The Cape Girardeau native possesses a two-fold claim to political fame: He played a big role in building big Republican majorities in the Missouri Senate and he long served as a key political adviser to Lt. Gov. Peter Kinder.

Barklage is part owner of the consulting firm Barklage Knodell, with offices in St. Louis and Jefferson City.

Nicole Galloway takes the oath of office as Missouri auditor from Supreme Court Chief Justice Mary Russell.
Tim Bommel | Missouri House Communications

(Updated 4/28/2015, 11:58 a.m.)

Missouri Auditor Nicole Galloway has named her new senior staff.

In a press release issued Tuesday, she named John Luetkemeyer as Deputy State Auditor and Michael Moorefield as Chief of Staff.

Luetkemeyer has been with the Missouri Auditor's office since 1981.  He was promoted to executive staff in 2008 under former Auditor Susan Montee, a Democrat, and also served as Director of State Audits under Tom Schweich, a Republican.

Sen. McCaskill's Flickr Page

Clearer skies might hang on the political horizon with the swearing in of Attorney General Loretta Lynch, but matters are not all clear just yet between Republicans and Democrats.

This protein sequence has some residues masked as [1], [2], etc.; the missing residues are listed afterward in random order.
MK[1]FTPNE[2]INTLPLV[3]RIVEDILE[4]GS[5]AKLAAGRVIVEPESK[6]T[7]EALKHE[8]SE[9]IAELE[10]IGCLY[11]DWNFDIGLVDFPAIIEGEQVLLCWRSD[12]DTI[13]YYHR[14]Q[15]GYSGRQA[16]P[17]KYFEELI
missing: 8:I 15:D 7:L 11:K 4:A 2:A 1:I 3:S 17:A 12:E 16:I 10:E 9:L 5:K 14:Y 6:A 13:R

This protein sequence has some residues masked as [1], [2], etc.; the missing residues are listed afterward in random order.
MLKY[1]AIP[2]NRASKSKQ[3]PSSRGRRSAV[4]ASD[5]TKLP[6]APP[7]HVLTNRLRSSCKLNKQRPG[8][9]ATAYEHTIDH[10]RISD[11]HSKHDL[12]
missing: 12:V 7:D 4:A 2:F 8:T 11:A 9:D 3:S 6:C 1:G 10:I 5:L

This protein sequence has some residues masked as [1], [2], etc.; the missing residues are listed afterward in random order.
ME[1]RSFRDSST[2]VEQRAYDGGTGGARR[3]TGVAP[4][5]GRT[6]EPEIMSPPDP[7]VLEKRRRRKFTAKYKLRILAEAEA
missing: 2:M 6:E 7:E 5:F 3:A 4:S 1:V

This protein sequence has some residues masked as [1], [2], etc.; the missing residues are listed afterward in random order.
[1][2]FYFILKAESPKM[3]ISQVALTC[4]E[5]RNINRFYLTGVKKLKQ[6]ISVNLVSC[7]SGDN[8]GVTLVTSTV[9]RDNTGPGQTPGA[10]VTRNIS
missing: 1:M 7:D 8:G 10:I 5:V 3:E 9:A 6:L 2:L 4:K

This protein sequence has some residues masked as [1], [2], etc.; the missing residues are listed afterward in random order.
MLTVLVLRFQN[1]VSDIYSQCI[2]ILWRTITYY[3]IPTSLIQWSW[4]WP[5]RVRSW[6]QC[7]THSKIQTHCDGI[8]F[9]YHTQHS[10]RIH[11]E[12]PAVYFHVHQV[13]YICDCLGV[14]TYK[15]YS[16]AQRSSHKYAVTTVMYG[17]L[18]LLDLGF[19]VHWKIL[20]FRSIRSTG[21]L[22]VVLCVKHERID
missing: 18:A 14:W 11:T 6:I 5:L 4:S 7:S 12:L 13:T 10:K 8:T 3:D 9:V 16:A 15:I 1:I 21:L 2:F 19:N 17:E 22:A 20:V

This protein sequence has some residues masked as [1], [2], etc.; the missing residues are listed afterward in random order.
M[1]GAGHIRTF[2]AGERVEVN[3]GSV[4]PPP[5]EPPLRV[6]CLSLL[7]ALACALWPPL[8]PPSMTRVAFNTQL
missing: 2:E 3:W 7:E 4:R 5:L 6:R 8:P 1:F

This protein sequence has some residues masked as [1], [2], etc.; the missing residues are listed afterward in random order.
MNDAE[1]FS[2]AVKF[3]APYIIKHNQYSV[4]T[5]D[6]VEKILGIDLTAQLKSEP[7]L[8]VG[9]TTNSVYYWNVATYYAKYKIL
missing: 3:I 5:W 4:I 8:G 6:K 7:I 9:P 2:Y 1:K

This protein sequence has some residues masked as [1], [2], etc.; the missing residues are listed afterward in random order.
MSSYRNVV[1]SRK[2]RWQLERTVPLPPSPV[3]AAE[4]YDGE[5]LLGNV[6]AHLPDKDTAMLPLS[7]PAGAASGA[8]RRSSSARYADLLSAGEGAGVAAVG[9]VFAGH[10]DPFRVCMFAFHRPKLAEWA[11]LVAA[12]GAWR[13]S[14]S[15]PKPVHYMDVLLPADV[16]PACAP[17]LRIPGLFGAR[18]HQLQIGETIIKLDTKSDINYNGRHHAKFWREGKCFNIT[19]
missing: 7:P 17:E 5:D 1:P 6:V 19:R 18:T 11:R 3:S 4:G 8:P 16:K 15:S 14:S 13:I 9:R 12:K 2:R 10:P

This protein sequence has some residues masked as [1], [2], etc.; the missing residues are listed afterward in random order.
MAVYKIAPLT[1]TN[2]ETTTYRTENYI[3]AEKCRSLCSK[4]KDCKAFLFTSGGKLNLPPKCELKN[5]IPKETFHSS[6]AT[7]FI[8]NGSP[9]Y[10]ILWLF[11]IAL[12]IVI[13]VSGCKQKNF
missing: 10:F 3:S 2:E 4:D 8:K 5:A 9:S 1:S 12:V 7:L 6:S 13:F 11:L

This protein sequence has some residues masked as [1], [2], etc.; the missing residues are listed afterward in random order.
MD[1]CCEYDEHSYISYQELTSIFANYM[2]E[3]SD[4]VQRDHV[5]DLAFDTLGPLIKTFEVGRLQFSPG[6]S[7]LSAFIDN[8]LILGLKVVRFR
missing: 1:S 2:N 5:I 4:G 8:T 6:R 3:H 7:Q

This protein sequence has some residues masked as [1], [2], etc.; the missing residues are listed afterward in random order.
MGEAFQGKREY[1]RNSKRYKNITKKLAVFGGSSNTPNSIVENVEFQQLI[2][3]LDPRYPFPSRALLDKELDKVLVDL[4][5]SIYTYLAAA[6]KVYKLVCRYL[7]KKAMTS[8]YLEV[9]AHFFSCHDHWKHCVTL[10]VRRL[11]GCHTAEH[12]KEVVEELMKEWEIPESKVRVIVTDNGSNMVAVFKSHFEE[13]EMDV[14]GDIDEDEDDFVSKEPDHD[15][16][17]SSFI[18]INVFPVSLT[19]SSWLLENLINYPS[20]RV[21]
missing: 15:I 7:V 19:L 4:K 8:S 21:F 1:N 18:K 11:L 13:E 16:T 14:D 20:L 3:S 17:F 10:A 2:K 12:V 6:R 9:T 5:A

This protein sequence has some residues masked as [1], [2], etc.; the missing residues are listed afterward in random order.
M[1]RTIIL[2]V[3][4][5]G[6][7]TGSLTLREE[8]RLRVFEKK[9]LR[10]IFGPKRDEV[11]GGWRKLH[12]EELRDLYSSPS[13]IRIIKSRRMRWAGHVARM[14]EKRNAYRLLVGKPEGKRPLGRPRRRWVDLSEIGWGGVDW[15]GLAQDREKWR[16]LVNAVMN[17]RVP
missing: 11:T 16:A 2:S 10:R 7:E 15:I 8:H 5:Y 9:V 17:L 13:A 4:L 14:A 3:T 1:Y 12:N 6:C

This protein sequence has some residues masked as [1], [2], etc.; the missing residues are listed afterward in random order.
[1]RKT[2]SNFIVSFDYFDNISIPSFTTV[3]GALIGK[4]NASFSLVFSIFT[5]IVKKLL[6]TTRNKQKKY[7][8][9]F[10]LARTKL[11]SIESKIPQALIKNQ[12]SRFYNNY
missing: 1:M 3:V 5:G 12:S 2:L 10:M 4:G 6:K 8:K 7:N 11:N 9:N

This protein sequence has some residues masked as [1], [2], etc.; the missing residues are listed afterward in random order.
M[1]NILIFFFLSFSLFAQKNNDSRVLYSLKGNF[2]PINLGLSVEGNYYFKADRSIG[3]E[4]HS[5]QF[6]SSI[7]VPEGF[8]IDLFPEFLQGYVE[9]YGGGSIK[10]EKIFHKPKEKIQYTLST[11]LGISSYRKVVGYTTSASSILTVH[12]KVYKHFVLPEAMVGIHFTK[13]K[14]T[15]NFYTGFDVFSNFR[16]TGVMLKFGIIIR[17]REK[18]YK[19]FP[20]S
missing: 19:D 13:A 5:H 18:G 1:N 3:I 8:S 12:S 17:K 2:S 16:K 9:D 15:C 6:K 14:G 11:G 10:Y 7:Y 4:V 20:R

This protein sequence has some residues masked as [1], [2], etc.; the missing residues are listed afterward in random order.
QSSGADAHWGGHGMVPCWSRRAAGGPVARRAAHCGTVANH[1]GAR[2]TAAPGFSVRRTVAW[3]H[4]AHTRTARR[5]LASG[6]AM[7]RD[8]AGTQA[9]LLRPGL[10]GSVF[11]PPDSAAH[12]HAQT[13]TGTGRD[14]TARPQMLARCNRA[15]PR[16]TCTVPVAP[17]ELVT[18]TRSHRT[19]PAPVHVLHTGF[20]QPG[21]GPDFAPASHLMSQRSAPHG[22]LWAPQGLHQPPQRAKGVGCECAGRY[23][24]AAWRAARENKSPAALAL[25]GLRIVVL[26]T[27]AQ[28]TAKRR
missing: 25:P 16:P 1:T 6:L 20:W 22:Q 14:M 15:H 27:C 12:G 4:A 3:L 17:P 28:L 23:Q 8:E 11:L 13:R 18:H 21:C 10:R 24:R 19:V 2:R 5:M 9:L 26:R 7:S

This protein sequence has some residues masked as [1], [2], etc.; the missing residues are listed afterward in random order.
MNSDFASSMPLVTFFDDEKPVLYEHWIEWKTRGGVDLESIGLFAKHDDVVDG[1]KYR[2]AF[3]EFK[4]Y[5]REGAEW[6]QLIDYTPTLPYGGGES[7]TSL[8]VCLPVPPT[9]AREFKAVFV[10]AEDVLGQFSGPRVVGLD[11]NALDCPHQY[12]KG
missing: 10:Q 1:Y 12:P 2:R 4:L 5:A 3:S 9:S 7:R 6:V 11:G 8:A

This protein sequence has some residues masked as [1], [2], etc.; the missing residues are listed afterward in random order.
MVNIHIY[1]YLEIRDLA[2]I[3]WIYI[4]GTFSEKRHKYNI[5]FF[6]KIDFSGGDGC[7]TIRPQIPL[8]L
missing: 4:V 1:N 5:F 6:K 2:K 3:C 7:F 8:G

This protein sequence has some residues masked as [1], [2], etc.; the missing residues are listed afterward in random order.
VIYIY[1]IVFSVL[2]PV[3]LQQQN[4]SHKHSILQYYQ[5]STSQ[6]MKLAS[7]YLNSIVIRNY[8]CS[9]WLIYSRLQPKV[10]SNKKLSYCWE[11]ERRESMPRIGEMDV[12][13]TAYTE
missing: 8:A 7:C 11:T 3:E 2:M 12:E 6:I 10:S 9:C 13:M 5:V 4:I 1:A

On Monday, Mo. Senator Claire McCaskill told St. Louis on the Air host, Don Marsh, that in order to achieve more heights, both parties must be willing to compromise. With a number of politicians from the Republican Party running for president, McCaskill says that matters of the here-and-now may become distracted. Those matters include a highway bill and the debt ceiling, among others.

photo of Thomas Schweich
Provided by the auditor's office

The campaign operation for the late state Auditor Tom Schweich, who killed himself, is reporting that it has returned more than $370,000 in campaign donations, including $75,000 to Clayton business magnate Sam Fox and his wife.

Schweich launches his campaign for governor on January 28, 2015